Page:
If you had looked at Shannen Doherty’s life a few years ago, you would have seen something pretty darn idyllic. Through years of hard work and indelible roles on Beverly Hills, 90210 and Charmed, she had established herself as a talented and respected Hollywood actress, and she had found love and settled down with photographer Kurt Iswarienko. Then, in 2015, she was diagnosed with breast cancer, and her world dramatically changed. Shannen immediately swung into action, and what followed was a whirlwind. “It’s been eye-opening, enlightening, and hard,” she admits. “There were definitely dips and valleys where I thought, ‘God, I wish this were easier.’ ” Her initial attempts at fighting the cancer cells with hormone therapy proved to be ineffective, as the disease had spread to her lymph nodes. So in May 2016, Shannen had a single mastectomy, followed by grueling courses of chemotherapy, and then radiation. About a year after radiation was complete, she underwent an intense reconstructive surgery. Now, “I’m in remission,” explains Shannen, 47, “but I’m still not done with this journey. Every five years [cancer-free] is another milestone.” Nonetheless, she is brimming with strength, positivity, and even gratitude for the disease that threatened to end her life. “As brutal as it was, cancer was a gift,” she says. “It opened me up, it taught me about myself, and it changed me as a human being forever.”
Going back, what do you remember about your initial diagnosis?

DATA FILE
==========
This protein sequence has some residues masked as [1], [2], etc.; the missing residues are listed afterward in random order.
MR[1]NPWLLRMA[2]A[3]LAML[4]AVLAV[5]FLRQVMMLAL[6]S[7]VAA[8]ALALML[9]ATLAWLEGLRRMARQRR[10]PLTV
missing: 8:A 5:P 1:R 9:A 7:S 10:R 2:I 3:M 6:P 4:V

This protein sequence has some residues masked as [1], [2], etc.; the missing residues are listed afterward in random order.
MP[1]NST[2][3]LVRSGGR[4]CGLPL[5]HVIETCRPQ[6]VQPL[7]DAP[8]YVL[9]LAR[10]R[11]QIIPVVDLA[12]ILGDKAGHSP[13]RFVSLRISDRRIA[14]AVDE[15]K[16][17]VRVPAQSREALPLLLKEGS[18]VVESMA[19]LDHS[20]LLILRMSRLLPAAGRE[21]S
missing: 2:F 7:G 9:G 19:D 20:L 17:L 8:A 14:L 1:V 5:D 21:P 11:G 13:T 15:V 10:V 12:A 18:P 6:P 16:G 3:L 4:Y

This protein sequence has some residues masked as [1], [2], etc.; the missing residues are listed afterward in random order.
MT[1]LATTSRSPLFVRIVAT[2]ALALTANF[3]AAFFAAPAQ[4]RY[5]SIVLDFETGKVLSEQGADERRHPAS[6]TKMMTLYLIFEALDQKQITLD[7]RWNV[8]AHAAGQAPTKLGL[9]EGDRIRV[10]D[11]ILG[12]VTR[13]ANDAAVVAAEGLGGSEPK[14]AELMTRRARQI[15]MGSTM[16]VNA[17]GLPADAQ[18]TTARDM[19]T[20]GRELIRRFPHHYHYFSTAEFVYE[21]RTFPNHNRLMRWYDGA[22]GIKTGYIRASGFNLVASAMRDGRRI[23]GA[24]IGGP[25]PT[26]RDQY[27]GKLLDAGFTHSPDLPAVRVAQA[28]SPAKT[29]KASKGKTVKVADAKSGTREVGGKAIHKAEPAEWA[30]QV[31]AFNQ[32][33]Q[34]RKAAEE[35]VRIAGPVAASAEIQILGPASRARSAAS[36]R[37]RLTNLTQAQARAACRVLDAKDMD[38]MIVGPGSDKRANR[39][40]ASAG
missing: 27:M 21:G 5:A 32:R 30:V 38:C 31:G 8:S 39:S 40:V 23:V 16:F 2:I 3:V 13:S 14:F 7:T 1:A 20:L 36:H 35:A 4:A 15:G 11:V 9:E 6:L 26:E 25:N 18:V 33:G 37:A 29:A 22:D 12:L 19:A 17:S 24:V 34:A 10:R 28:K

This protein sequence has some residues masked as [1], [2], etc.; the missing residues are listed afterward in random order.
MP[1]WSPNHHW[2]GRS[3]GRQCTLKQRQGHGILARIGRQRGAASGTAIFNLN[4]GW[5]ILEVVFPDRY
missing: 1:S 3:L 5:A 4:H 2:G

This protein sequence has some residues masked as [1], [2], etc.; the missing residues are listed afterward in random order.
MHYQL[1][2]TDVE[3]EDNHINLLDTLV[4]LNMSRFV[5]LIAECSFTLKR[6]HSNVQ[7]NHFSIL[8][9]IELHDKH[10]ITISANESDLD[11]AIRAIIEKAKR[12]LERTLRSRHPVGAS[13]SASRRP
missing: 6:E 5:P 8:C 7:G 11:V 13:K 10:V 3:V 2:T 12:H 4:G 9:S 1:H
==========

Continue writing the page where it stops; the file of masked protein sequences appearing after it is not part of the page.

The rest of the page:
There was a lump, and I had a mammogram and then a biopsy. When I got the results, I was in the car with my mom and I just knew. The longer I sat, the more it started sinking in. Then I started crying. I called my husband and told him. And from there, I just put together a team—including L.A.-based surgeons Dr. Armando Giuliano and Dr. Jay Orringer and oncologist Dr. Lawrence Piro.
What made you decide to be so candid about everything on social media?
It was just about being as honest as possible. And then it became very important to me that I was there for people who were going through it. I would never give medical advice because I’m not a doctor, but I would always say, “Advocate for yourself.” And also, I get a little less trolls and haters on social media now, so that’s good. I think because cancer stripped me of my defense mechanisms, it allowed people to see all sides of me.
What was the lowest point throughout the journey?
I remember I got in the shower to wash my hair, and it just started coming out in clumps. I started screaming for my mom. I think that was harder than the surgeries. It was like, “Oh my God, this is real.” Right away, I made the decision to shave my head. My friend came over, and she shaved it. We laughed, and we cried. She shaved it in stages, so it was like a pageboy, then punk rock, shaved on the sides. It was a fun experience, considering that I was devastated.
How did your husband of seven years, Kurt Iswarienko, handle it?
A pivotal moment for me was when I was deathly ill from the chemo. They were worried about my organs shutting down because I couldn’t keep anything in. One time, I couldn’t lift my head, I couldn’t suck on an ice cube, I was done. And Kurt was crying, saying, “Please don’t leave me.” I looked at him and thought, “I can’t do this to him.” So I dug deep, gathered everything up, and charged forward again. Kurt and I got through one of the worst things a couple can go through, and we came out stronger.
Instead of a traditional implant, you chose DIEP flap, an innovative breast reconstruction using your own skin and tissue. What brought about that decision?